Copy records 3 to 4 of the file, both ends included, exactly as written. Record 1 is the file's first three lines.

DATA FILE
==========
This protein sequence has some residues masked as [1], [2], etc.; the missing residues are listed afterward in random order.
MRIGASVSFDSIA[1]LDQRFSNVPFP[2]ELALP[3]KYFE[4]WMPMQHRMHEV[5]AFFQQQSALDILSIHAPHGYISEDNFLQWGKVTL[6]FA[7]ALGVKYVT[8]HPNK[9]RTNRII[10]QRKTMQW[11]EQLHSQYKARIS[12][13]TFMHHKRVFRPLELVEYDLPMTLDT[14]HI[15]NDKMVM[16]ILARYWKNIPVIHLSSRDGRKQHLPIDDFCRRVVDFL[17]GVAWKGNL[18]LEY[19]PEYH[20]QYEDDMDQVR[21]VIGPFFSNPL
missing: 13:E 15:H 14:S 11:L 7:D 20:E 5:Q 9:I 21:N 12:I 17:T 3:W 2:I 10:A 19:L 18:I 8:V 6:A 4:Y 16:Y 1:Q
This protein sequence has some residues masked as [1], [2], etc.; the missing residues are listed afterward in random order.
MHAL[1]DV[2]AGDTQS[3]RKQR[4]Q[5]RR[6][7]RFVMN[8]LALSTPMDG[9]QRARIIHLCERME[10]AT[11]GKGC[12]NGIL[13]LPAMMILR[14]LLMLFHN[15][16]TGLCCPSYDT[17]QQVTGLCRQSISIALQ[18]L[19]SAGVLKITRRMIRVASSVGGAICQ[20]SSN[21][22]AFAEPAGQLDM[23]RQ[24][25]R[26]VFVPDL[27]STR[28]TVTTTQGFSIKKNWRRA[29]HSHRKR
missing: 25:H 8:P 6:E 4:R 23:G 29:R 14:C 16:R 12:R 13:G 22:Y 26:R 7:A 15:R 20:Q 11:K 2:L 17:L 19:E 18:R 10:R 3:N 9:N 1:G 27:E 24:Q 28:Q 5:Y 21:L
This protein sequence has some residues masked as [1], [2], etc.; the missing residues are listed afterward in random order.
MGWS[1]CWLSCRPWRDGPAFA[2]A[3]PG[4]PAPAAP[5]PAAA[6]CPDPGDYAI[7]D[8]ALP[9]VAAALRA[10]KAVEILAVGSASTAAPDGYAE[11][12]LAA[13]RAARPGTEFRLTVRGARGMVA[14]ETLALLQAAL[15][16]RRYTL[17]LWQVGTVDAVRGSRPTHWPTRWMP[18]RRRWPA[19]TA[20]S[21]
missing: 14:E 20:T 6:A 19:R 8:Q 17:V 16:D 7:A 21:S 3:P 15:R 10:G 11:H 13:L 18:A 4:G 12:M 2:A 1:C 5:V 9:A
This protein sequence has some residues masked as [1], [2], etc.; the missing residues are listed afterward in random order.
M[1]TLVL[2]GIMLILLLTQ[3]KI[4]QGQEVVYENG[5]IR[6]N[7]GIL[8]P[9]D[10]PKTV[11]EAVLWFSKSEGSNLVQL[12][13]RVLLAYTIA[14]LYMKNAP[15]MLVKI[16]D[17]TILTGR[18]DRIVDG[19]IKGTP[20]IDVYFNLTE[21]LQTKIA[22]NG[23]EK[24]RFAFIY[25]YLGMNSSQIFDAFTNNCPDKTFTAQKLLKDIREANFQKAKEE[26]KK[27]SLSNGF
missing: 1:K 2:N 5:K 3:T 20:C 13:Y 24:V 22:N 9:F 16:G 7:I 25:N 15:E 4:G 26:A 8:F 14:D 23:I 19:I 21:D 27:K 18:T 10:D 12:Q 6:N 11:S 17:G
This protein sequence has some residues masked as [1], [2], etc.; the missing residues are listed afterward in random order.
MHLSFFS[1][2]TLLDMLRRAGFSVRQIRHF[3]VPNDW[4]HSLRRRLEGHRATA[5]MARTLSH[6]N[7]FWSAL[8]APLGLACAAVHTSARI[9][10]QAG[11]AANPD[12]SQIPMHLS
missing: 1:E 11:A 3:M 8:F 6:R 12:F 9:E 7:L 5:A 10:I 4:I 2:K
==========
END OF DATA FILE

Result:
This protein sequence has some residues masked as [1], [2], etc.; the missing residues are listed afterward in random order.
MGWS[1]CWLSCRPWRDGPAFA[2]A[3]PG[4]PAPAAP[5]PAAA[6]CPDPGDYAI[7]D[8]ALP[9]VAAALRA[10]KAVEILAVGSASTAAPDGYAE[11][12]LAA[13]RAARPGTEFRLTVRGARGMVA[14]ETLALLQAAL[15][16]RRYTL[17]LWQVGTVDAVRGSRPTHWPTRWMP[18]RRRWPA[19]TA[20]S[21]
missing: 14:E 20:T 6:A 19:R 8:Q 17:V 16:D 7:A 21:S 3:P 15:R 10:G 11:H 13:L 18:A 4:G 12:M 2:A 1:C 5:V 9:A
This protein sequence has some residues masked as [1], [2], etc.; the missing residues are listed afterward in random order.
M[1]TLVL[2]GIMLILLLTQ[3]KI[4]QGQEVVYENG[5]IR[6]N[7]GIL[8]P[9]D[10]PKTV[11]EAVLWFSKSEGSNLVQL[12][13]RVLLAYTIA[14]LYMKNAP[15]MLVKI[16]D[17]TILTGR[18]DRIVDG[19]IKGTP[20]IDVYFNLTE[21]LQTKIA[22]NG[23]EK[24]RFAFIY[25]YLGMNSSQIFDAFTNNCPDKTFTAQKLLKDIREANFQKAKEE[26]KK[27]SLSNGF
missing: 1:K 2:N 5:K 3:T 20:C 13:Y 24:V 22:N 9:F 16:G 7:I 25:N 15:E 4:G 26:A 8:F 14:D 23:I 19:I 21:D 27:K 18:T 10:D 12:Q 6:N 11:S 17:G